Tuesday, November 14, 2006

Understanding Rainfall Spatial Variability in the Southeast U.S.A. at Different Time Scales.

Guillermo Baigorria1, James W. Jones1, and James J. O'Brien2. (1) Univ. of Florida, Frazier Rogers Hall, Agricultural and Biological Engineering Dept., Gainesville, FL 32601, (2) Center for Ocean-Atmospheric Prediction Studies, The Florida State Univ., Tallahassee, FL 32306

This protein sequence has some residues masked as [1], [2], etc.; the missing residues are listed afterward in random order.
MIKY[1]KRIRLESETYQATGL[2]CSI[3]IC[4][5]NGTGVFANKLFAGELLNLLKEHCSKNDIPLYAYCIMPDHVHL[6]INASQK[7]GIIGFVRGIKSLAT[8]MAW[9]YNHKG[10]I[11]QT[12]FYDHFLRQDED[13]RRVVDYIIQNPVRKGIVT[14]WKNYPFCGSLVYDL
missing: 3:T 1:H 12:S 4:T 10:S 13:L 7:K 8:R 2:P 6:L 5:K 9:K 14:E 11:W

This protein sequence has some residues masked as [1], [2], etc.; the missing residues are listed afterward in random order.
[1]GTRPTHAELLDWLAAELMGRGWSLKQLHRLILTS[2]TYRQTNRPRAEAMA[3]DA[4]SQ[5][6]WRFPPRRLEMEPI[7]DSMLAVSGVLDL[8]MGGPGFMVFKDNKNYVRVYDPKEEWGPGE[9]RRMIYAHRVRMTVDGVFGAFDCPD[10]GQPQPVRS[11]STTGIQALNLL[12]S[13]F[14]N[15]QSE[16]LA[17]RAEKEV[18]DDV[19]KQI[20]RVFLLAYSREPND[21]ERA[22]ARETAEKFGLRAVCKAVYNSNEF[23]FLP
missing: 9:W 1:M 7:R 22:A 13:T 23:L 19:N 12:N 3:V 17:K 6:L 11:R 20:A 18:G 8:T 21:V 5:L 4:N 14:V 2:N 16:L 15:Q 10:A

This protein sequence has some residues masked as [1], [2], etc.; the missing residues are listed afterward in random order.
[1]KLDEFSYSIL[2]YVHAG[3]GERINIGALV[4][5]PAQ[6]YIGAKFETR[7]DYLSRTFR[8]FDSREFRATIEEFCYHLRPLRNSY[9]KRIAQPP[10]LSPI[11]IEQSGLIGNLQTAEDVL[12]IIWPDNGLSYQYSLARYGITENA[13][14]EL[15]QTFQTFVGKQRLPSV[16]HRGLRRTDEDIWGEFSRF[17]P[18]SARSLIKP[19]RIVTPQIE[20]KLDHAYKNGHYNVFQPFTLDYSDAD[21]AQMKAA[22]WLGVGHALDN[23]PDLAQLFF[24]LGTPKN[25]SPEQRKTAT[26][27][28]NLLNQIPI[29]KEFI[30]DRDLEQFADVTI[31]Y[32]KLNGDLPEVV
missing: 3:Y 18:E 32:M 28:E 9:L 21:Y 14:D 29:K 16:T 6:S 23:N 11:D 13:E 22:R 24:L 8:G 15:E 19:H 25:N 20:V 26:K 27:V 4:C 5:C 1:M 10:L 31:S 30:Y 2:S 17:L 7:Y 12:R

Farmers from rainfed regions around the world face rainfall variability as a major risk factor. Numerical climate models and crop models are tools that can support decision making related to this variability. However, temporal and spatial variability in rainfall and differences in the scales at which these tools represent processes make it difficult to combine them for use in climate risk analysis. The objective of this study is to understand the rainfall spatial variability in the Southeast US at daily and monthly time scales as a basis for developing bridges between these tools. We first determined the historical record length that is stationary followed by an analysis of the monthly spatial characteristics of rainfall variables. Rainfall data from 523 weather stations (NCDC–NOAA) were obtained for the period 1915 to 2004 and divided into 15-year subsets for comparisons. Differences in rainfall were found between the most recent 15-year period and all others occurring during 90 years period of record. Thus only data from 1990 to 2004 (208 weather stations) were used to avoid the detected changes in climate in the region. Correlation, covariance and variance matrices of daily and monthly rainfall amounts were calculated at monthly steps. The same statistics were also computed for frequency of rainfall events and monthly number of rainy days. Results show different spatial patterns at different temporal scales; two spatial patterns were well established. A widely spread correlation in a northeast – southwest direction was found around weather stations during the frontal rainy season, and a concentric short distance-decay in correlations existed around weather stations during the summer convective season. Spatial correlations among daily rainfall amounts are needed for spatial weather generators in a storm-by-storm basis while monthly spatial statistics are needed to ensure the validity of downscaled data from numerical seasonal rainfall forecasts.